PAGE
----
BYOD is another area on which RIM is heavily focused, he said. RIM€™s goal is to appeal to €œthe widest community possible,€ supporting both BYOD and corporate-owned devices in companies of all sizes. BlackBerry Mobile Fusion €œis all about providing that effective, easy-to-manage single pane of glass that can manage any device as securely as possible.€ That said, Devenyi added, €œWe firmly believe that there will always be some unique capabilities that differentiate BlackBerry devices from competitive devices.€

There have been rumors that RIM may be advised to split its handset business from its services business. Neil Mawston, executive director of the global wireless practice at Strategy Analytics, said that additional delays to the BlackBerry 10 platform have made it €œprobable that RIM will have to seek a white-knight partner.€

Mawston suggested that a merger with Microsoft, Facebook, Amazon, Google or even a private equity firm could save the company. However, he added that, with RIM still in a state of decline, many will be wary of €œtrying to catch a falling knife.€

With all the uncertainty, what message does RIM have for enterprise customers that may be understandably nervous?

€œWe have almost a quarter million BlackBerry enterprise servers in the world, and over 90 percent of the Fortune 500 are active BlackBerry customers. We are absolutely committed as an organization to supporting the continuing needs of what is a very important customer base to us,€ said Devenyi.

€œWe are very, very confident that we are going to get through this difficult transition a stronger company and offering a continued set of critical services to this loyal customer base that we have, and we intend to continue to serve them well and make sure the service they receive from us is top-notch and that we take them to a whole new level of capability as we introduce BlackBerry 10.€

At BlackBerry World 2012 in May, RIM showed off a very early version of a new device that will run BlackBerry 10€”the Alpha Dev€”which it gave to developers to work with. Immediately afterward, reports emerged that RIM was abandoning its physical keyboard. Will the first BlackBerry 10 smartphones be a mixture of devices with and without physical keyboards?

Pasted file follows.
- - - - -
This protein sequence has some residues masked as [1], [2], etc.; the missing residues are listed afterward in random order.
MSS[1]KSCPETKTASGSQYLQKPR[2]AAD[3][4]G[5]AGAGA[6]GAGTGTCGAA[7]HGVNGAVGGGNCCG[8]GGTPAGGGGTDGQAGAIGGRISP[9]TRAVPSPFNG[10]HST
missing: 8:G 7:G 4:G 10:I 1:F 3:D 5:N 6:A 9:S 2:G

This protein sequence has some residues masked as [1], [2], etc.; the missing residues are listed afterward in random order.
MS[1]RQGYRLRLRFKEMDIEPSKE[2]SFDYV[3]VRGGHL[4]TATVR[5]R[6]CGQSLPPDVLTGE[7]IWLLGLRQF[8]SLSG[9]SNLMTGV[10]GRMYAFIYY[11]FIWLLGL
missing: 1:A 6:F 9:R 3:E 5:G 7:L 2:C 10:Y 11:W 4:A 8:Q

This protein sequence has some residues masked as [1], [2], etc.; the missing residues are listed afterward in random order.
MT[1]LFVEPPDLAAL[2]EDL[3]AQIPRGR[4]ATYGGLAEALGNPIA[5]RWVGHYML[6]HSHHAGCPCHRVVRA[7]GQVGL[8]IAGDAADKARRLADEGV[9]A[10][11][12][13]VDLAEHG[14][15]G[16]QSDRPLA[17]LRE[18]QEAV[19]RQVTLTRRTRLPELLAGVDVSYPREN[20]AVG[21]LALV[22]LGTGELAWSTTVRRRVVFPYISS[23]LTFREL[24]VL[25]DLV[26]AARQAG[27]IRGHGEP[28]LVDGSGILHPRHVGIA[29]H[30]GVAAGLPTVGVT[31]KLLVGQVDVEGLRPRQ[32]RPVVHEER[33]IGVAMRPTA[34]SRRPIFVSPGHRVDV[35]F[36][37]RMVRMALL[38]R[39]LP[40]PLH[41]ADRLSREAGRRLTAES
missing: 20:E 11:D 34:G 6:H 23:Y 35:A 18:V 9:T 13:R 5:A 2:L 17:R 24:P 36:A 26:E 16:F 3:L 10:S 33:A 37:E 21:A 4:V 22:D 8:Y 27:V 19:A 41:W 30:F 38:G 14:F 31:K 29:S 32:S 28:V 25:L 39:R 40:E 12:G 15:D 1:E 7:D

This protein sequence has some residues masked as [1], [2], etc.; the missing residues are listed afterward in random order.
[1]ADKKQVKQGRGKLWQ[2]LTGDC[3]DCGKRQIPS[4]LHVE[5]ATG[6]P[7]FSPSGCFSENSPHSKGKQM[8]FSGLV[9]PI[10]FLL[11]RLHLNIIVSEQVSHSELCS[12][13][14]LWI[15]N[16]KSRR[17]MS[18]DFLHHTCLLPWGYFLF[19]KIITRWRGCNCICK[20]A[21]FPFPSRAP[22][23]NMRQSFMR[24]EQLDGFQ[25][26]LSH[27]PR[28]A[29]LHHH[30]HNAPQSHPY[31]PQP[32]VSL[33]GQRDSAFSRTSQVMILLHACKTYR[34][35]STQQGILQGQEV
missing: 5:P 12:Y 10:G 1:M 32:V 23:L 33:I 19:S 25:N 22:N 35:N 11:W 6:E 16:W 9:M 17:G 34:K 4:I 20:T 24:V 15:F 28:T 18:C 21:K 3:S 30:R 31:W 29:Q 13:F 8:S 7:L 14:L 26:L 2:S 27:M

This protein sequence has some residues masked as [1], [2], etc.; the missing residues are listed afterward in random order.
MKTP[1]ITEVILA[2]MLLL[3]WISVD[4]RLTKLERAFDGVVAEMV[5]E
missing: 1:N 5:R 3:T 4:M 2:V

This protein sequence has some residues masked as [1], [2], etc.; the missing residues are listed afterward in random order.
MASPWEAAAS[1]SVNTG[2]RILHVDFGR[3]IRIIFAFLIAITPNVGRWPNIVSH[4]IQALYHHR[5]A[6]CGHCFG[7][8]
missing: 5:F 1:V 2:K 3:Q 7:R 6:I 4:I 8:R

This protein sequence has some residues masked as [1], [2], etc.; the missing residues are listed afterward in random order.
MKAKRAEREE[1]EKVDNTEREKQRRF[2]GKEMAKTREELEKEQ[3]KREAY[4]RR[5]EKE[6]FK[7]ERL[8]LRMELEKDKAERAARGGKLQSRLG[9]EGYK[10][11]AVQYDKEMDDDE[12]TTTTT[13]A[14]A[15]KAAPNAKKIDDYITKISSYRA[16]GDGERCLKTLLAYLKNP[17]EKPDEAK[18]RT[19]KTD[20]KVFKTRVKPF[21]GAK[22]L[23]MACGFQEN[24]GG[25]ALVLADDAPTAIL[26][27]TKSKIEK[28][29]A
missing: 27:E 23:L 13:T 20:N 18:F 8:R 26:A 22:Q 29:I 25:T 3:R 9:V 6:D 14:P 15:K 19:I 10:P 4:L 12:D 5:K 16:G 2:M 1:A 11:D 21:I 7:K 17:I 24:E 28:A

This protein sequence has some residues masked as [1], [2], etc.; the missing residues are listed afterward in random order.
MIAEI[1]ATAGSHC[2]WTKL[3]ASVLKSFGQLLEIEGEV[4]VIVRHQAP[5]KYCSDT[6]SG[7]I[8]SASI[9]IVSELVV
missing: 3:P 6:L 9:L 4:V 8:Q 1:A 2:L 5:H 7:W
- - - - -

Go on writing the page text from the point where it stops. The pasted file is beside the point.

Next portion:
Indeed, said Devenyi, RIM will be releasing BlackBerry 10 devices that are €œboth pure touch-screen devices and BlackBerry keyboard devices, and both will be available in 2013. €¦ The keyboard devices will be available shortly after the touch-screen devices are available.€

Understanding that BlackBerry 10 is a complete platform, the smartphones that run on it will, no doubt, be critical to its success. RIM has, in the past, promised big but delivered devices that failed to truly intrigue consumers, as devices like Apple€™s iPhone and Samsung€™s Galaxy S III have. Is RIM€™s design team the same? Is the company confident it€™s going to release devices that will undoubtedly wow the world?

One Analyst Sees a Glass Half Full for RIM


 

€œBlackBerry 10 is fantastic,€ said Devenyi. RIM€™s design team has evolved with new acquisitions and new hires, he added. €œThe design team is world class that's working on this device.€

Analyst Ken Hyers, with Technology Business Research, said he expects someone of Devenyi€™s position to say nothing less. €œAnd I hope that it€™s all true,€ he added.

While Devenyi has certainly been tasked with putting a positive spin on RIM€™s current situation, neither is he off base, Hyers suggested.

€œThe company retains a base of customers across Fortune 500 companies, it has a not inconsiderable cash hoard, and it has made some hard decisions around layoffs which will reduce expenses and help it through this rough patch. Looking at the situation as a glass half full, I don€™t think this is necessarily the end for RIM,€ said Hyers.

€œIf they can get BlackBerry 10 devices to market in volume by 1Q13, they still have time to retain a portion of their enterprise customers,€ he added. €œThey can still remain the gold standard for secure mobile email. They will also be able to provide secure mobile application support at a level unmatched by Android products. But I don€™t expect them to regain their past level of success.€

Hyers added, however, that a false move could tip over the glass.

€œIf RIM misses another target for getting BlackBerry 10 to market, or if expenses run higher than they have projected, or if they see an acceleration in the rate of customer losses in the second half of 2012,€ he said, €œthen I expect they€™ll be forced to reconsider the hard decisions that they€™ve already explored and sell off the company and its assets.€

Devenyi, closing the conversation, repeated, €œI can tell you BlackBerry 10 is fantastic. €¦ We are so confident that we have something very different, very unique. We just are not willing to release this to market until it is ready and it has the level of quality that we know everyone expects and deserves.€